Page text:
YAPC would like to welcome Madeleine D’Este to the blog today. She is here to share an except and some info about her book Evangeline and the Alchemist. If this looks like something you would enjoy, please go get a copy for two!
In 1882, “Marvellous” Melbourne was flush with gold-rush cash and the British Empire’s second biggest city.
Evangeline, a seventeen year old reformed urchin and acrobat, is settling into a new comfortable life in Melbourne with her long lost father, Professor Caldicott. But learning to be a lady is awfully dull. Then one day, the police arrive, seeking the Professor’s expertise in catching an Alchemist.
Is this a chance for Evangeline to test out her new invention and save the day? With regular breaks for tea and cream buns, of course.
Evangeline & the Alchemist is a steampunk mystery-adventure novella and the first in The Antics of Evangeline series.
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It all started with a rat-a-tat-tat on the Professor’s laboratory-workshop door. Evangeline and the Professor looked up from their inventing to see Miss Plockton in the doorway.
“Chief Inspector Pensnett ta see you, sir?” she said.
Evangeline perked up on her stool. A policeman here at 56 Collins Street? Something exciting was surely about to happen.
“Ah, yes. I plum forgot.”
Evangeline’s father stopped adjusting his new, improved auto-chariot and walked over to the wooden bench, placing his trusty brass screwdriver with the ivory handle down beside neat stacks of brass cogs, wheels and pins. Her father, Professor Montague Caldicott, the pre-eminent horological-engineer in all the Colonies, smoothed down his humongous moustache with his real hand.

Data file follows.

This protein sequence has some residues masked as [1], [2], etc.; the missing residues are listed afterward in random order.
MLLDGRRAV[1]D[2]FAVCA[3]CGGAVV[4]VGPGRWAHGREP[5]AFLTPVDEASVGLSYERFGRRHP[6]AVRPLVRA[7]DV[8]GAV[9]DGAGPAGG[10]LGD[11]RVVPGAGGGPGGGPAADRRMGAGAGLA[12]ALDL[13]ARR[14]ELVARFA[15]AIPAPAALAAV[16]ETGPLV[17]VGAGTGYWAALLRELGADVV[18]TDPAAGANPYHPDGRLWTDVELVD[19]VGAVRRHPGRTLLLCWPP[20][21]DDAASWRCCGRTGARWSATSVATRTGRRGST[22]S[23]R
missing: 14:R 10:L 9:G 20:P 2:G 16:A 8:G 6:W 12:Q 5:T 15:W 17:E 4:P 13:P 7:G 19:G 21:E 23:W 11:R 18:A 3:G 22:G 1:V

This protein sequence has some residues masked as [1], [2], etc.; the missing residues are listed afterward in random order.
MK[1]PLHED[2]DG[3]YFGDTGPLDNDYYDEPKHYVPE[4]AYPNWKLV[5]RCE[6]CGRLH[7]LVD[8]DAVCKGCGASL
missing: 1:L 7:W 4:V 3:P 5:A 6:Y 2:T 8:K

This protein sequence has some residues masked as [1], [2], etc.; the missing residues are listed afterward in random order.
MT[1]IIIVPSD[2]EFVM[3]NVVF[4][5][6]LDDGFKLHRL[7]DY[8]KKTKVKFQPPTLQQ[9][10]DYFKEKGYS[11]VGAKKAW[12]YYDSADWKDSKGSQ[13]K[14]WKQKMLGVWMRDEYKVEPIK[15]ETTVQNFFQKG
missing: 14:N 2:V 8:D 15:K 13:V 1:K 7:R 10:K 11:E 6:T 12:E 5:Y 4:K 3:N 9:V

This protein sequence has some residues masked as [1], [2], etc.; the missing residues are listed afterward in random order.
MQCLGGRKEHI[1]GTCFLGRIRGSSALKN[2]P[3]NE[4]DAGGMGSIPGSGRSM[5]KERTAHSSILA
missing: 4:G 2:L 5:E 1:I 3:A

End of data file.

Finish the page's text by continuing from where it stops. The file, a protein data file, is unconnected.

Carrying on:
“Your lesson is over for today, m’dear. Follow Miss Plockton upstairs and continue with your embroidery.”
“But Father…” Evangeline groaned. “I could be of some assistance.”
“Police matters are not for the ears of impressionable young ladies. All those dead bodies and smugglers and swarthy criminals. Far too sordid.”
“I never get to do anything interesting,” Evangeline grumbled as she stowed away her rosewood-handled screwdriver in the pocket of her dress, along with a handful of brass pins. The smaller and more delicate screwdriver was a recent gift from her father, an encouragement to pursue her own inventions.
Evangeline’s plain bottle-green day dress, buttoned to the neck, was not the latest fashion but it was better than she had ever imagined in her previous life on the grey foggy streets of London, when her toes poked through holes in her boots. Cold was something she had yet to worry about since she arrived three months ago on the dirigible from Singapore. She wondered whether Melbourne could be anything less than sweltering.
The Professor shooed Evangeline and Miss Plockton from the laboratory-workshop, before carefully locking the door behind him.
There was a time when a visit from the police would have frightened Evangeline. She would have hurried to hide her loot, but not today. Today she was a reformed character, setting aside her urchin ways and learning to be a proper young lady. But being good all the time was a bit dull.
About the Author: Growing up in Tasmania, Madeleine now lives in inner city Melbourne surrounded by books. After studying law (and never practising) and travelling the world, Madeleine now lives a double life, immersed in the corporate world by day and writing female-led science fiction by night.
When not writing, Madeleine enjoys podcasts, knitting, forteana, indie films, kettle bells and long blacks.
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